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Microsoft Access Developer 9
By Richard Rost   Richard Rost on Twitter Richard Rost on LinkedIn Email Richard Rost   4 years ago


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DCount Variable vs IF DCount Upload Images   Link  
Keith Stanton 
6 months ago
Hello,

Is there a reason that I have either forgotten or we haven't been taught yet that we assign a value to a variable vs performing the DCount right in the IF statement?

Why this?

    Dim C
    C = Nz(DCount("*", "QuestionT", "TestID=" & TestCombo), 0)
    If C = 0 Then

vs this?

    If Nz(DCount("*", "QuestionT", "TestID=" & TestCombo), 0) = 0 Then

both work, curious to know if there is a reason for one option over the other.
Adam Schwanz
6 months ago
You can use whichever, using variables is usually a lot more flexible/friendly. You can save a value for later use, change the value of the variable, or use them to not have to repeat code.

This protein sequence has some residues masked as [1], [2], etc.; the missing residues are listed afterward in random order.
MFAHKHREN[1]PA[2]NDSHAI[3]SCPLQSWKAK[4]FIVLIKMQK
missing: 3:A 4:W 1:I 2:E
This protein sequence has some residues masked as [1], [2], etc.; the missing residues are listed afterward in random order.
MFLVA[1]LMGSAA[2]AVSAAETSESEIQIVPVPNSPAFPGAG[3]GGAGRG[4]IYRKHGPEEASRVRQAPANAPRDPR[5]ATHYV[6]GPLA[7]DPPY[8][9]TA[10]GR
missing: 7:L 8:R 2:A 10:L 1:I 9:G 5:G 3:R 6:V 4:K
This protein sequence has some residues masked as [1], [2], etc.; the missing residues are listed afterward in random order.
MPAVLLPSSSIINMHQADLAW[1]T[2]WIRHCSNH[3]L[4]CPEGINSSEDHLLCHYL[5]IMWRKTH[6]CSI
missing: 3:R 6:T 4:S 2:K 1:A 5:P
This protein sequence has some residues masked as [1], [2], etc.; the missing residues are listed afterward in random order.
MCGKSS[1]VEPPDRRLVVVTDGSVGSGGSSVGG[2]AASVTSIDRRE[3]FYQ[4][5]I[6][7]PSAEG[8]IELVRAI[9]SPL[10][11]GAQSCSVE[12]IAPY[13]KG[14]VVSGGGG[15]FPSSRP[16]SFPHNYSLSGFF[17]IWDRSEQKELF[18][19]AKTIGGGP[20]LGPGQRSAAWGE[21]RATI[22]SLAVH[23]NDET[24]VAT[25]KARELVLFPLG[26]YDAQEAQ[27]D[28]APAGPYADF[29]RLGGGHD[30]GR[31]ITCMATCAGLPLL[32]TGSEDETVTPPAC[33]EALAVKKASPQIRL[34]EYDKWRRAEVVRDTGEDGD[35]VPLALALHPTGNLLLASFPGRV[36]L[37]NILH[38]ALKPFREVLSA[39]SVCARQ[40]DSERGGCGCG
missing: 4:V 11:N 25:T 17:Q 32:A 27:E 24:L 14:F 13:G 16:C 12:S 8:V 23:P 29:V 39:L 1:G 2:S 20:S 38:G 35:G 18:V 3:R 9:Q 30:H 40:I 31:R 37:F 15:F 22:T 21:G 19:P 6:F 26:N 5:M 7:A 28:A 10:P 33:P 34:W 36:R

Lot easier to say
C = DCOUNT
If C = 0 Then
ElseIf C=1 Then
ElseIf C=2 Then
etc...

Then to do
If Nz(DCount("*", "QuestionT", "TestID=" & TestCombo), 0) = 0 Then
ElseIf Nz(DCount("*", "QuestionT", "TestID=" & TestCombo), 0) = 1 Then
ElseIf Nz(DCount("*", "QuestionT", "TestID=" & TestCombo), 0) = 2 Then
etc.

There's also the whole running through loops, you can do C=C+1 because it can change/save the value, you can't do Nz(DCount("*", "QuestionT", "TestID=" & TestCombo), 0) = Nz(DCount("*", "QuestionT", "TestID=" & TestCombo), 0) + 1 more than once. Variables are just better ;)
Adam Schwanz
6 months ago
Actually, I don't think you can do that DCOUNT = DCOUNT at all, but you get the point.
Keith Stanton
6 months ago
ah ok, that helps a lot.  I haven't come across the need to have multiple options like that yet so I've just used it in an IF statement, but I can see how much more useful the variant option be if more than 1 option/outcome needed to be taken into consideration.
Thank You!
Richard Rost
6 months ago
Yeah, the only reason I would assign it to a variable is if I was going to use it more than once.

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